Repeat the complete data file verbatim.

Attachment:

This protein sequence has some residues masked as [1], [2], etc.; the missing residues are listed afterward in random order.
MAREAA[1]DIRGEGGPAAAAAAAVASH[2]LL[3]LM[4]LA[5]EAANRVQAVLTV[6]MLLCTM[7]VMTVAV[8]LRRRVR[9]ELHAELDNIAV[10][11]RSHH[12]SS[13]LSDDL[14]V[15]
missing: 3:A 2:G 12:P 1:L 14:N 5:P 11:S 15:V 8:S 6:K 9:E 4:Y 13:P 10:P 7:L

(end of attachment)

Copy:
This protein sequence has some residues masked as [1], [2], etc.; the missing residues are listed afterward in random order.
MAREAA[1]DIRGEGGPAAAAAAAVASH[2]LL[3]LM[4]LA[5]EAANRVQAVLTV[6]MLLCTM[7]VMTVAV[8]LRRRVR[9]ELHAELDNIAV[10][11]RSHH[12]SS[13]LSDDL[14]V[15]
missing: 3:A 2:G 12:P 1:L 14:N 5:P 11:S 15:V 8:S 6:K 9:E 4:Y 13:P 10:P 7:L